Wind energy in Canada had a very solid year in 2011, with gains seen in total production and investment, advancing the potential of Canadian wind energy. With 2012 under way, how will Canada’s wind energy players do in a challenging business and economic environment, given that fossil fuels continued to be favoured over renewable energy? Let’s take a look at last year in a little more detail and gander through the crystal ball at what 2012 will possibly hold for Canadian wind.
Canadian Wind 2011
“Wind energy is proving itself a key partner as Ontario builds a stronger, cleaner and affordable electricity system. Increased growth of wind energy in Ontario means cleaner air, new jobs and local investments for the communities that host wind energy projects,” said Robert Hornung , President of the Canadian Wind Energy Association (CanWEA) said.
Total wind energy production saw some very good gains in 2011. Production in Ontario alone, at the end of last year, was at 3.9 Terawatt hours (Twh), CanWEA said in a press release. That is up by 1.1 Twh from 2010’s level of 2.8 Twh. Ontario’s wind production, in November, was 0.56, showing some firmness ahead of the end of 2011, CanWEA said.
2011 also saw increased investments, totalling more than C$3 billion, while adding 17,000 man-hours in employment. That’s quite impressive for an industry that is still fairly young.
However, despite the gains in output, wind energy still only represents a small part of the total electricity output in Ontario, representing 2.6% of the 149 Twh produced, CanWEA said.
While Canadian wind energy had success in output, total new installations for 2011 were estimated to be around 1,338 megawatts (MW), with significant investments made. Can 2012 be as successful as its predecessor? Will Canadian wind face strong gusts in front of it from the fossil fuel industry continually blocking its way? Here are some things to watch for:
Canadian Wind 2012
Canadian Federal Budget: Nothing New is Nothing Good at All. Expect the Conservative government of Canada to release its budget sometime in late February or in March with no new exciting incentives at all for the renewable energy sector. Canadian Federal Finance Minister Jim Flaherty is expected to tighten the fiscal purse strings, namely Environment Canada’s budget. This government seems more supportive of oil sands projects, and its ministers seem to think environmentalists are extremists. Don’t expect much in new policy that would be supportive of the wind industry in the Great White North.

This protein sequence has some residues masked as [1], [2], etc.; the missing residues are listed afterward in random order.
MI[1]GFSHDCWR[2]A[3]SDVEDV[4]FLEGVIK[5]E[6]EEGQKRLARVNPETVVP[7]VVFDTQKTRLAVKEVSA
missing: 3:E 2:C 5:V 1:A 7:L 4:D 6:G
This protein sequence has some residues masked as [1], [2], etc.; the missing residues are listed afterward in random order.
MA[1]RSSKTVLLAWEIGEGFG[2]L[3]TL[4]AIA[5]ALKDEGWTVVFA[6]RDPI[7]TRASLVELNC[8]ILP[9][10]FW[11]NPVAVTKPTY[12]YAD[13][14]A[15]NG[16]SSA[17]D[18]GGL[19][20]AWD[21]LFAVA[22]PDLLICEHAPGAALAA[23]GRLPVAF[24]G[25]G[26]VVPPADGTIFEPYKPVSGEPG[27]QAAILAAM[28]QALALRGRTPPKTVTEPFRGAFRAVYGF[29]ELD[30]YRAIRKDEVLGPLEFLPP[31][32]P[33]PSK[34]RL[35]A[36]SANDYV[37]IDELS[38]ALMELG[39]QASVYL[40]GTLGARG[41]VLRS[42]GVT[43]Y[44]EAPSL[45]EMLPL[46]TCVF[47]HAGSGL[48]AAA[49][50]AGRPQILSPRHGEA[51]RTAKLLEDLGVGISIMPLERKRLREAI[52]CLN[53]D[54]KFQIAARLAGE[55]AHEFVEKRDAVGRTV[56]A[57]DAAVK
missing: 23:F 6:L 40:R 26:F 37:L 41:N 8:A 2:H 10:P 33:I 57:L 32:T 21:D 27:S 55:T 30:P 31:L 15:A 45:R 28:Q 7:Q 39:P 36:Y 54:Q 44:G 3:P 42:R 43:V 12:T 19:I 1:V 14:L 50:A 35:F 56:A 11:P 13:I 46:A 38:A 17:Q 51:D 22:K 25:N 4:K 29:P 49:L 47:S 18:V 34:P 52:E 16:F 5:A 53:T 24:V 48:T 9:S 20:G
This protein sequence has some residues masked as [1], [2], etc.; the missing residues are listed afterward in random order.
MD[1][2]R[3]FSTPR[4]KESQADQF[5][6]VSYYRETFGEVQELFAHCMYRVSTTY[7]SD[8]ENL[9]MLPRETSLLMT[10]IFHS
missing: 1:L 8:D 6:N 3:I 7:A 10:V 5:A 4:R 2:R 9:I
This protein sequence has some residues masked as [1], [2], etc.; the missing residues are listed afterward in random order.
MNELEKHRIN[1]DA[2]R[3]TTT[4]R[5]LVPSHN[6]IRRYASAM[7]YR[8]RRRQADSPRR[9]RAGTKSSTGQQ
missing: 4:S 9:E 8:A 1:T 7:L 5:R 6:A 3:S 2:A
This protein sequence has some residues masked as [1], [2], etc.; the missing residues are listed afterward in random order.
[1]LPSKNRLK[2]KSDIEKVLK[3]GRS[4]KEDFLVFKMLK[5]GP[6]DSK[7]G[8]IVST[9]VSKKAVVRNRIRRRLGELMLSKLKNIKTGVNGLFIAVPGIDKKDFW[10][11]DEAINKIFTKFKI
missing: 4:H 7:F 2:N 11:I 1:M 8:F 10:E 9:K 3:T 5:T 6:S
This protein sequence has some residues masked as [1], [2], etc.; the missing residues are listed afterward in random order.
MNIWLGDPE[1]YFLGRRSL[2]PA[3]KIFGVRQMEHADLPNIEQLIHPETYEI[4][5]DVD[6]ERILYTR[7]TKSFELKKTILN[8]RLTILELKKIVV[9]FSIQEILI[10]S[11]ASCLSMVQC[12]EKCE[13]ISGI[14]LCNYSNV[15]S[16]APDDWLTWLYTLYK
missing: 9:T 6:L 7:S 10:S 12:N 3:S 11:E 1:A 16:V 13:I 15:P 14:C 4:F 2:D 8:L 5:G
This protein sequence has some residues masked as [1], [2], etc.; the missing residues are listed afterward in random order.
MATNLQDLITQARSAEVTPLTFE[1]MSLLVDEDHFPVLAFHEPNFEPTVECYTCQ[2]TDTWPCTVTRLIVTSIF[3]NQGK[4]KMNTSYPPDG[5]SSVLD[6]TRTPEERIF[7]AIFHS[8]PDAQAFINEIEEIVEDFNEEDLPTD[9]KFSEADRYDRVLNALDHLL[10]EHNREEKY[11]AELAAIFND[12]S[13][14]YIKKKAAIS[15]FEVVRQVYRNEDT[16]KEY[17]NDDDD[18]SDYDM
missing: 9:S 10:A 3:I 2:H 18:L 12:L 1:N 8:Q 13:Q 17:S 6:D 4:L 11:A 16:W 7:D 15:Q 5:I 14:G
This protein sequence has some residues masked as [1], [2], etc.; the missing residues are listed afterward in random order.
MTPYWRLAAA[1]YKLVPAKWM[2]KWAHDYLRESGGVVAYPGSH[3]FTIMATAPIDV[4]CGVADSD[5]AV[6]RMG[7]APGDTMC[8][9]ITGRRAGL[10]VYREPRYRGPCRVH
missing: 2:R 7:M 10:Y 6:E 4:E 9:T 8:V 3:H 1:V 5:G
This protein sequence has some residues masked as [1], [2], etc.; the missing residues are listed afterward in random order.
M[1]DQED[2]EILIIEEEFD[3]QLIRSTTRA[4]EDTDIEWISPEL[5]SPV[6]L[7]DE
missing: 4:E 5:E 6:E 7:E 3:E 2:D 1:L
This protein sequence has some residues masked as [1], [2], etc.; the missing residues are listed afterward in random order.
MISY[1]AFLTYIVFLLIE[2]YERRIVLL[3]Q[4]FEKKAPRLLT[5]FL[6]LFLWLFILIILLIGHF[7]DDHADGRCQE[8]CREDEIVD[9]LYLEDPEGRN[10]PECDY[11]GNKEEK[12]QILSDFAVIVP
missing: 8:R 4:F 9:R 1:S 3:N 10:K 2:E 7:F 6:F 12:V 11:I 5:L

Feeding the Wind: While the Canadian federal government won’t step up to the table, most of the investments by government in Canada will have to come, yet again, from provincial governments. Ontario, with its feed-in tariff (FiT), which has been successful in spring-boarding much of Ontario’s green energy sectors, will once again lead the way with this innovative policy. Other provinces, including Quebec and BC, with carbon taxes now in place, are good provinces with policies supporting renewable energy as well.
My Wish for Canada’s Wind Sector: As wind continues to be a serious player in the energy mix in Canada, it will be important for a cohesive policy that will spur innovation towards Canada’s wind energy sector, and that will get Canada off fossil fuels. That means putting a price on carbon at a national level. Whether its cap and trade or, preferably, a carbon tax, that would force companies to innovate their way out of fossil fuel use, avoiding the punishment for polluting or regulation.
I would also seriously like to see our current federal government put a stronger emphasis on private research and development towards renewable energy. While Canada does rank ninth in wind energy installed, the country has fallen behind in the renewable energy race. Other countries, including China, Europe, and the US, have steamed ahead of us. The US spends close to 18 times the amount Canada does on clean tech.
If Canada wants to get to its goals of wind being 20% of Canada’s electricity by 2025, much has to be done. Here’s hoping 2012 will continue the good growth seen, but push barriers further down to where it is moving full steam ahead.
Photo Credit: Climate Change Connection